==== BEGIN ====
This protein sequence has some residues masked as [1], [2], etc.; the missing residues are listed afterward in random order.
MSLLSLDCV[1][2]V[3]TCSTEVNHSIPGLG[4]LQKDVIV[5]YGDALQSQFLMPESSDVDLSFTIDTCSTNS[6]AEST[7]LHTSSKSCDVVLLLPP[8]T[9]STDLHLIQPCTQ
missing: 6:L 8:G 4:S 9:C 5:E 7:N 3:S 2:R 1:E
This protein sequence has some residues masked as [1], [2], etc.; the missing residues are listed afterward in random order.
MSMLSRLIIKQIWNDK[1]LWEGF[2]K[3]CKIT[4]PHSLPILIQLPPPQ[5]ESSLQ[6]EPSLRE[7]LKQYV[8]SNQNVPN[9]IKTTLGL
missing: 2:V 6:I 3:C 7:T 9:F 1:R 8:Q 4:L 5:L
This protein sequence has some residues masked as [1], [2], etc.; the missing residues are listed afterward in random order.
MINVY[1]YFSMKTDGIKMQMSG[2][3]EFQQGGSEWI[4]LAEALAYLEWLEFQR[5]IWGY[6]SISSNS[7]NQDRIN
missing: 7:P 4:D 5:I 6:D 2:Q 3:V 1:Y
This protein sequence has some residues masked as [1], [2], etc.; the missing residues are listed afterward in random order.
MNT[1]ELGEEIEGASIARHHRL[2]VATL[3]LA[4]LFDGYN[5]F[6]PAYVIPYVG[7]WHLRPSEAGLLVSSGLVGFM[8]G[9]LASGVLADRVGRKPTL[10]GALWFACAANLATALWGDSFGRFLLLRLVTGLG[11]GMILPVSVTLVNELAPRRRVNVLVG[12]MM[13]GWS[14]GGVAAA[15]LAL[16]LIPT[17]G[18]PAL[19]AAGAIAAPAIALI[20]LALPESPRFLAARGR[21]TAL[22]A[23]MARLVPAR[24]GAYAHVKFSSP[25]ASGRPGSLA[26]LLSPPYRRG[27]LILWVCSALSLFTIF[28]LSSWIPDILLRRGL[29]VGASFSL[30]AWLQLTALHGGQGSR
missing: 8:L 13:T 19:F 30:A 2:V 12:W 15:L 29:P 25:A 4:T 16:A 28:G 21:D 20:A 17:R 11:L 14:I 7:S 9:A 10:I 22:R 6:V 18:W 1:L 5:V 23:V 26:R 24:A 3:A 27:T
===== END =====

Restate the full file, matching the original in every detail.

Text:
This protein sequence has some residues masked as [1], [2], etc.; the missing residues are listed afterward in random order.
MSLLSLDCV[1][2]V[3]TCSTEVNHSIPGLG[4]LQKDVIV[5]YGDALQSQFLMPESSDVDLSFTIDTCSTNS[6]AEST[7]LHTSSKSCDVVLLLPP[8]T[9]STDLHLIQPCTQ
missing: 6:L 8:G 4:S 9:C 5:E 7:N 3:S 2:R 1:E
This protein sequence has some residues masked as [1], [2], etc.; the missing residues are listed afterward in random order.
MSMLSRLIIKQIWNDK[1]LWEGF[2]K[3]CKIT[4]PHSLPILIQLPPPQ[5]ESSLQ[6]EPSLRE[7]LKQYV[8]SNQNVPN[9]IKTTLGL
missing: 2:V 6:I 3:C 7:T 9:F 1:R 8:Q 4:L 5:L
This protein sequence has some residues masked as [1], [2], etc.; the missing residues are listed afterward in random order.
MINVY[1]YFSMKTDGIKMQMSG[2][3]EFQQGGSEWI[4]LAEALAYLEWLEFQR[5]IWGY[6]SISSNS[7]NQDRIN
missing: 7:P 4:D 5:I 6:D 2:Q 3:V 1:Y
This protein sequence has some residues masked as [1], [2], etc.; the missing residues are listed afterward in random order.
MNT[1]ELGEEIEGASIARHHRL[2]VATL[3]LA[4]LFDGYN[5]F[6]PAYVIPYVG[7]WHLRPSEAGLLVSSGLVGFM[8]G[9]LASGVLADRVGRKPTL[10]GALWFACAANLATALWGDSFGRFLLLRLVTGLG[11]GMILPVSVTLVNELAPRRRVNVLVG[12]MM[13]GWS[14]GGVAAA[15]LAL[16]LIPT[17]G[18]PAL[19]AAGAIAAPAIALI[20]LALPESPRFLAARGR[21]TAL[22]A[23]MARLVPAR[24]GAYAHVKFSSP[25]ASGRPGSLA[26]LLSPPYRRG[27]LILWVCSALSLFTIF[28]LSSWIPDILLRRGL[29]VGASFSL[30]AWLQLTALHGGQGSR
missing: 8:L 13:T 19:F 30:A 2:V 12:W 15:L 29:P 25:A 4:T 16:A 28:G 21:D 20:A 17:R 11:L 14:I 7:S 9:A 10:I 22:R 6:V 18:W 1:L 5:V 23:V 26:R 24:A 3:A 27:T